How to make latte art: 5 patterns for beginners
Have you ever walked into your favourite coffee shop, ordered your usual, and then not wanted to drink it because the foam on top looked so beautiful? We know we have.
How do you like your coffee? Whether you’re a flat white fanatic or a cold brew connoisseur, we think there’s a cup of joe for everybody. In fact, there are so many different types of coffee that it’s hard to believe that they all share the same humble beginnings — it all starts with a bean.
And from here, coffee takes on a life of its own, travelling around the globe as it’s processed, shipped, roasted, ground and brewed into one of many different coffee types.
Each style varies in composition, flavour, strength, and just how much coffee you get for your cup. But how well do you know your different types of coffee?
If you’re struggling to tell the difference between a cortado and a cappuccino, or just want to learn a little more about the styles that you’ve never heard of, you’ve come to the right place. Here are 25 different types of coffee explained.
We’ll start with a simple Espresso. This Italian classic is made by blending nearly boiling pressurised water with ground coffee, forming the foundation for many other coffee drinks. When enjoyed on its own, espresso is a strong, concentrated shot of coffee with a thick consistency, which forms a top layer of foamy cream known as ‘crema’.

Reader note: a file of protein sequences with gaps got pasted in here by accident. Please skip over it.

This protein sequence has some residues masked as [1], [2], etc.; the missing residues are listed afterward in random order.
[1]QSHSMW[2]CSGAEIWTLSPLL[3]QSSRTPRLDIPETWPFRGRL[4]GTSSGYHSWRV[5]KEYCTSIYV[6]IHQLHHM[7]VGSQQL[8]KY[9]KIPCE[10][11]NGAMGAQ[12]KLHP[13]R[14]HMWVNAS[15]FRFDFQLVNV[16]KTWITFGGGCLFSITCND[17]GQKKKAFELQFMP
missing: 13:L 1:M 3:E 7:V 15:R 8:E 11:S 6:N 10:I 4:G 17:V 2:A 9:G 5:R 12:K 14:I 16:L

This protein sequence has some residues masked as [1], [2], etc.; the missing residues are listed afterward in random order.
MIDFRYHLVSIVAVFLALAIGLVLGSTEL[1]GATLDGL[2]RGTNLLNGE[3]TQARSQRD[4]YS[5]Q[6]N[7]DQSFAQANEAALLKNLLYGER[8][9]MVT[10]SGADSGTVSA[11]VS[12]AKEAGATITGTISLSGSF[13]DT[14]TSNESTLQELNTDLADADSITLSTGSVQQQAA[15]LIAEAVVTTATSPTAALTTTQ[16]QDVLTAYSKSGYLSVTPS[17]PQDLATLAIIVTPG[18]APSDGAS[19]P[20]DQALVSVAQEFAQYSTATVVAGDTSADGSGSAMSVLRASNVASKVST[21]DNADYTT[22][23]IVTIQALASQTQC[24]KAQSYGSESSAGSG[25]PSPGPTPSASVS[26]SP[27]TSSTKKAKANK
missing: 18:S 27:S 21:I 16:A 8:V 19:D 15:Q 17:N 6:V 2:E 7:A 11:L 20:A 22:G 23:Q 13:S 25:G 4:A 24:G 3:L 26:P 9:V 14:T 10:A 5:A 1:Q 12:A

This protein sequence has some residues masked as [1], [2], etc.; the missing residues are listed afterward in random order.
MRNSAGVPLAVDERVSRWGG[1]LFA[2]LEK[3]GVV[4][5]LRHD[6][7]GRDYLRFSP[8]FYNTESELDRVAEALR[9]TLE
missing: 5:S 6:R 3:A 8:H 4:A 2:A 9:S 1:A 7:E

If you add a shot of espresso over hot water, you get an americano. The typical ratio of espresso to water is 1:2. This drink may have originated from wartime periods when soldiers would dilute their coffee with more water to extend their rations. Nowadays, it’s enjoyed as a breakfast beverage for its bold flavour and high caffeine content.
For its palatable taste, versatility and a sweetness that balances the acidity of espresso, a latte might just be the most popular coffee there is. A classic latte is made with a shot of espresso, topped with hot steamed milk in a long glass, and finished with just a little layer of milk foam, which is often used to create ‘latte art’, a highly Instagrammed pastime of baristas the world over.
Another Italian staple, the cappuccino is traditionally made using a 1:1:1 ratio of espresso, steamed milk, and milk foam at the top. This makes for a frothy layered cup of coffee with a creamy mouthfeel. When consumed, the espresso cuts nicely through the layers of milk and has a softer flavour. Italians tend not to order this breakfast indulgence any later than 12pm — but in your house, you can follow your own rules.
The mocha is a satisfying blend of cappuccino and hot chocolate, making for a well-balanced sweet treat that complements the acidity of its espresso base. Once again, layers are the name of the game when making a quality mocha — you’ll want to top a shot of espresso with chocolate powder (or syrup), followed by streamed milk and a layer of milk foam. Simply extravagant.
The flat white originated from Australia, purportedly invented for customers wanting a milky coffee drink that had less foam than a cappuccino. It’s made from a shot or double shot of espresso topped with steamed, slightly foamy milk. This makes for a velvety, smooth cup with a bold coffee flavour.